Alan Sepinwall and Matt Zoller Seitz of The Star-Ledger thought it was "terrific, especially the vote for kindergarten class president, and the recount-recount-recount bit".[3] Sepinwall added that he was "pretty amazed myself that the South Park guys were able to put together such a sharp election satire so quickly. I called up Comedy Central and found out that they do all the animation in-house on computers that allow them to work much faster than shows like The Simpsons, which contract out all the animation to firms in Korea that take months to complete an episode."[3] Bill Gibron of DVD Verdict described "Trapper Keeper" as "a clever attack on the entire Florida voting debacle in the 2000 election—the show's take on the entire childish nature of the fighting is fantastic. As a Terminator knock-off 'Trapper Keeper' is a lot of fun. But adding in the political element really increases the deliciously derogatory tone."[12]

DVD Movie Guide's Colin Jacobson characterized "Trapper Keeper" as "a clever riff" on Terminator and the controversy of the 2000 election. He thought both plots "work really well, as the show tosses in lots of cool little moments. ... It's funny and smart, and a good [episode]".[13] IGN's David Galindo called the episode "great",[14] and Fort Worth Star-Telegram's Lisa Davis named Mr. Garrison's line "You're all acting like a bunch of kids!" the "best line of the week".[15]

"Trapper Keeper" originally aired on Comedy Central in the United States on November 15, 2000. Though a rerun of the episode aired in the middle of the night on WPIX because of offensive content, a The Star-Ledger critic did not think it was "that dirty to begin with."[16] The episode was included in the UMD South Park: When Technology Attacks that was released on October 11, 2005 for the PlayStation Portable. Other episodes included in the collection were "Best Friends Forever", "Cancelled", "Simpsons Already Did It", and "Towelie".[14]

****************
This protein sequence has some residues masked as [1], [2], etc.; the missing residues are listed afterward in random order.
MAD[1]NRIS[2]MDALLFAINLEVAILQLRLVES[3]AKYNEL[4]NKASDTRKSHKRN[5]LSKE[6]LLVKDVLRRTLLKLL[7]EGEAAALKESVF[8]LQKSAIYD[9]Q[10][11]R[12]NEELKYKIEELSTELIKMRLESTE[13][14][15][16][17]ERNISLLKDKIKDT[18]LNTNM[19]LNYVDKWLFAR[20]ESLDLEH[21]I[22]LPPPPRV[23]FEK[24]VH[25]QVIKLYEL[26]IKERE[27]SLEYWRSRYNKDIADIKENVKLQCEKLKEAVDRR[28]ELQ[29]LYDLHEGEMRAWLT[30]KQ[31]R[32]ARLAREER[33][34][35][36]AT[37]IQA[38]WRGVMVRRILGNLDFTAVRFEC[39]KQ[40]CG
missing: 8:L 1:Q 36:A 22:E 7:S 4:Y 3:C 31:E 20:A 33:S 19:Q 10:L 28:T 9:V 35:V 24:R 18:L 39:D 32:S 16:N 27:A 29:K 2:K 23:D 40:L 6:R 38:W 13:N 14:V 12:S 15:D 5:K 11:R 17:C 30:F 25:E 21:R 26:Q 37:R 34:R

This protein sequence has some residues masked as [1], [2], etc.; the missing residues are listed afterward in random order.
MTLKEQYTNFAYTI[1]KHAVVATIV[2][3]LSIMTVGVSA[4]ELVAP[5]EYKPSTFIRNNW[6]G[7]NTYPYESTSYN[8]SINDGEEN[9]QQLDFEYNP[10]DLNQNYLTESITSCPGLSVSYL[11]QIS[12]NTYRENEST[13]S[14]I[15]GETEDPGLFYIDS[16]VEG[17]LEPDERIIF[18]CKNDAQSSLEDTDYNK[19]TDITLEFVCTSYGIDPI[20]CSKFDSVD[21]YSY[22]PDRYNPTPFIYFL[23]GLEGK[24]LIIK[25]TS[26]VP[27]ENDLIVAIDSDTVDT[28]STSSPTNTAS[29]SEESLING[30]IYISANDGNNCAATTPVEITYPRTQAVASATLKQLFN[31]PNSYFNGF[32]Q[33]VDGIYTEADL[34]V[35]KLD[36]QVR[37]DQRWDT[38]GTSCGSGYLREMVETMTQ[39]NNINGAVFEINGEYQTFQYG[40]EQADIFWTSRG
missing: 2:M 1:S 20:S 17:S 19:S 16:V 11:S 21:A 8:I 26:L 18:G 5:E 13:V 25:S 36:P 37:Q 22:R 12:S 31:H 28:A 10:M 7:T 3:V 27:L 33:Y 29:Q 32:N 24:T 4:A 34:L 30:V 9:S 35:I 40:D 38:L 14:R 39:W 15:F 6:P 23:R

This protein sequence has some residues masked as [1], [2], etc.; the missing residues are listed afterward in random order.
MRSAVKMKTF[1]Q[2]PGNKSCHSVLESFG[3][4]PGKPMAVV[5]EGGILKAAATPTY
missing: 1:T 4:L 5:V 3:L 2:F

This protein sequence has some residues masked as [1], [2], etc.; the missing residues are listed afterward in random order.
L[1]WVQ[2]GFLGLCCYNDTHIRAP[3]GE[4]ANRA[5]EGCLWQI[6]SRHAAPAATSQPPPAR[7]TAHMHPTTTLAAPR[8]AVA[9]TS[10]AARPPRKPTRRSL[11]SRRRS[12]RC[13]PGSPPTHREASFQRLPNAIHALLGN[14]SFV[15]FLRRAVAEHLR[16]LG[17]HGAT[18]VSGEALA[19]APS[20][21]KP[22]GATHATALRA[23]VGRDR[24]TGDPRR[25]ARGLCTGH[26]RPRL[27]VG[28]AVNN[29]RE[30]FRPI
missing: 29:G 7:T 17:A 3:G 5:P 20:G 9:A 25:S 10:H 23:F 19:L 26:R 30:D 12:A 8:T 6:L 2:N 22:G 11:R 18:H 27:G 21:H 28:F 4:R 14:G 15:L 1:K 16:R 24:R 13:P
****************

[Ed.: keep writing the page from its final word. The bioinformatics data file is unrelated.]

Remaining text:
See also[edit]


  1. ^ a b c d Parker, Trey; Stone, Matt (2002). South Park - The Complete Fourth Season: Audio Commentary for Trapper Keeper (CD). Sunset Strategic Marketing; Comedy Central.
  2. ^ "Timely Parody On 'South Park'". The Philadelphia Inquirer. November 15, 2000. p. D11.
  3. ^ a b c Sepinwall, Alan; Seitz, Matt (November 25, 2000). "Bush league stunt". The Star-Ledger. p. 45.
  4. ^ "Entertainment Briefs". Chicago Sun-Times. November 16, 2000. p. 52.
  5. ^ a b "'South Park' Satirizes Vote". The Stuart News. November 16, 2000. p. A2.
  6. ^ "John spends millions a month just living". The Hawk Eye. November 18, 2000.
  7. ^ a b c d Peyser, Andrea (November 17, 2000). "My Fellow Americans: Waaaah! Mine! Mine!". New York Post. p. 004.
  8. ^ a b c Kaplan, Don (November 15, 2000). "Just In Time - 'South Park' On Fla. Mess". New York Post. p. 087.
  9. ^ Booker, Keith (2006). Drawn to Television - Prime-time Animation from the Flintstones to Family Guy. Greenwood Publishing Group. p. 137. ISBN 978-0-313-07615-2.
  10. ^ "Trapper Keeper". IGN. Retrieved 2009-07-30.
  11. ^ "Quantcast South Park episode Parodies Anime". Anime News Network. November 17, 2000. Retrieved 2009-07-30.
  12. ^ Gibron, Bill (July 19, 2004). "South Park: The Complete Fourth Season". DVD Verdict. Retrieved 2009-07-30.
  13. ^ Jacobson, Colin (June 18, 2003). "South Park: The Complete Fourth Season (2000)". DVD Movie Guide. Retrieved 2009-07-30.
  14. ^ a b Galindo, David (October 31, 2005). "South Park: When Technology Attacks!". IGN. Archived from the original on October 9, 2008. Retrieved 2009-07-30. Cite uses deprecated parameter |deadurl= (help)
  15. ^ Davis, Lisa (November 18, 2000). "Buzz!". Fort Worth Star-Telegram. p. 1.
  16. ^ "Ominous signs". The Star-Ledger. September 16, 2005. p. 57.